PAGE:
Protecting Mom and Baby
Photo by WJFW Newswatch 12
Story By Georgina Fernandez
Local News Published 09/15/2021 3:27PM, Last Updated 09/15/2021 10:15PM
Northwoods – Health care officials recognize that people are worried that the COVID-19 vaccine could result in premature births and birth defects. Dr. Michael Beninati, a critical care and maternal-fetal medicine specialist at UW Health, said some mothers have come into his office concerned about a variety of rumored side effects from the vaccine.
“Increased risk of preterm labor and preterm birth, increased risk of stillbirth, increased risk of neonatal death, babies being admitted in the neonatal intensive care unit,” Beninati said.
However, studies show the opposite.
“Pregnant patients who get COVID are at an increased risk of severe disease for both mom and baby,” Beninati said.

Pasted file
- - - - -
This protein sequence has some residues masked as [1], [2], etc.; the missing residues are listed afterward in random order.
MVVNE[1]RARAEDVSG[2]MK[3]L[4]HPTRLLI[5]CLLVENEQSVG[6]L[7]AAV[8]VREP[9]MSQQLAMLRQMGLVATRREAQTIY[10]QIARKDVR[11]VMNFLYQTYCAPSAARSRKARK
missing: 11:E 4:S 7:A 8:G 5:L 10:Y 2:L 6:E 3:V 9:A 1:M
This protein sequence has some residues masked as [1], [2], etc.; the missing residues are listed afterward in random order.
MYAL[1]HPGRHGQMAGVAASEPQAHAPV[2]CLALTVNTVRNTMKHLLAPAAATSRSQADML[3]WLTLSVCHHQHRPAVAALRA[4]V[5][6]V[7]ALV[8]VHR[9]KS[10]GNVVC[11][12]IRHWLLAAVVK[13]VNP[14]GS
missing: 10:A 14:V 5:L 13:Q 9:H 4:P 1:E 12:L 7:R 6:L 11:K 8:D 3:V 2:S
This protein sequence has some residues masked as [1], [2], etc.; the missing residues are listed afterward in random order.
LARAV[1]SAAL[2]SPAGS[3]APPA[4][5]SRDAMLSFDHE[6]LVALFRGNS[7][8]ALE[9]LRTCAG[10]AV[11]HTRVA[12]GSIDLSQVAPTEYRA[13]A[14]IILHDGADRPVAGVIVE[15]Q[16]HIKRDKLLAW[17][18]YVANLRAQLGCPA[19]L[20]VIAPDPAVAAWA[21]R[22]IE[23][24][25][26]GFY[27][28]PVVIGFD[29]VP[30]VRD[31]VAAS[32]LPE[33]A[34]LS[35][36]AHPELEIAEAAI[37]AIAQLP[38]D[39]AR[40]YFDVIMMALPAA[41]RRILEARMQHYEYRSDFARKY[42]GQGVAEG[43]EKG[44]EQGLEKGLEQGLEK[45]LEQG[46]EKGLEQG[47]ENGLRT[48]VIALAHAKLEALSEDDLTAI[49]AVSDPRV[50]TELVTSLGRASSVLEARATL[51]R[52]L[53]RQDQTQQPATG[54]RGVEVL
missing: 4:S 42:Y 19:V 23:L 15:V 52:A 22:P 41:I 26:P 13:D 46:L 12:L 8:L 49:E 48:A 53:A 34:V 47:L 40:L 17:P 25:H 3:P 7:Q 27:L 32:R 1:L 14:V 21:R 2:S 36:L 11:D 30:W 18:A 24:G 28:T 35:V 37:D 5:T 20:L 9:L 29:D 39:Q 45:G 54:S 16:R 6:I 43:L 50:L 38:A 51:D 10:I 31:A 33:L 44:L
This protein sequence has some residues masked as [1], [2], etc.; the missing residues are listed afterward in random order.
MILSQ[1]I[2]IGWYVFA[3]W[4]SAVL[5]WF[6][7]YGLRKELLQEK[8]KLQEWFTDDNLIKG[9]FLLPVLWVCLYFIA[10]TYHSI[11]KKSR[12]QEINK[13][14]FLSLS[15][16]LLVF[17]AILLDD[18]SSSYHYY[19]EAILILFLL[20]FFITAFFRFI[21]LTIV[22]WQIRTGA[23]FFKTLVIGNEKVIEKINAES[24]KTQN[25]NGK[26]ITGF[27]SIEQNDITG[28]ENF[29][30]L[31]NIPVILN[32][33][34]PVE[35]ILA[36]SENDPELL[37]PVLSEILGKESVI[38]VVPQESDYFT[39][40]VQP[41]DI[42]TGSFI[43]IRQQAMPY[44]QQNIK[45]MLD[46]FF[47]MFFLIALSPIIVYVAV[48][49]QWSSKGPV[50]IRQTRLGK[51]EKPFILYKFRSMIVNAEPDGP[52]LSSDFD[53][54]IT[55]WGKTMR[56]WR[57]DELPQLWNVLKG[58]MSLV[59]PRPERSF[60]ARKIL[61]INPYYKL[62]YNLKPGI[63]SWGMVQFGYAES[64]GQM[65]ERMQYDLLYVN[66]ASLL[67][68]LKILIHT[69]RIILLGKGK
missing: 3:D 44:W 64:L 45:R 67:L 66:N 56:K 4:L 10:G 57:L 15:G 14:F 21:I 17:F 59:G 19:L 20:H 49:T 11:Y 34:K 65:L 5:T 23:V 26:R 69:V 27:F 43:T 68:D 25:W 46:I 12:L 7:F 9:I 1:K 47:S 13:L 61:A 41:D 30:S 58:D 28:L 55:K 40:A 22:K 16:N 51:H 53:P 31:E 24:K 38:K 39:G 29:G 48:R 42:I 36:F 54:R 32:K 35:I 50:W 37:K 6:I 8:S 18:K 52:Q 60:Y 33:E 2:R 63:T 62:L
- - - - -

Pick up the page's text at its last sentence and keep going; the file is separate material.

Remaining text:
Data from the CDC tracking apps shows that of the over 5,000 expecting moms who have been vaccinated, no birth defects have been linked to the vaccine. Health care officials are now pushing the vaccine rollout further. Getting vaccinated now can significantly help protect both mom and baby, as well as give the newborn a few extra tools to combat the virus.
“Moms who are vaccinated and are breastfeeding can pass on a certain degree of antibody protection through their breastmilk of antibodies called IGA that may be protective for newborn against the COVID-19 virus,” Beninati said.
UW Health says further research regarding antibody transmission is still needed.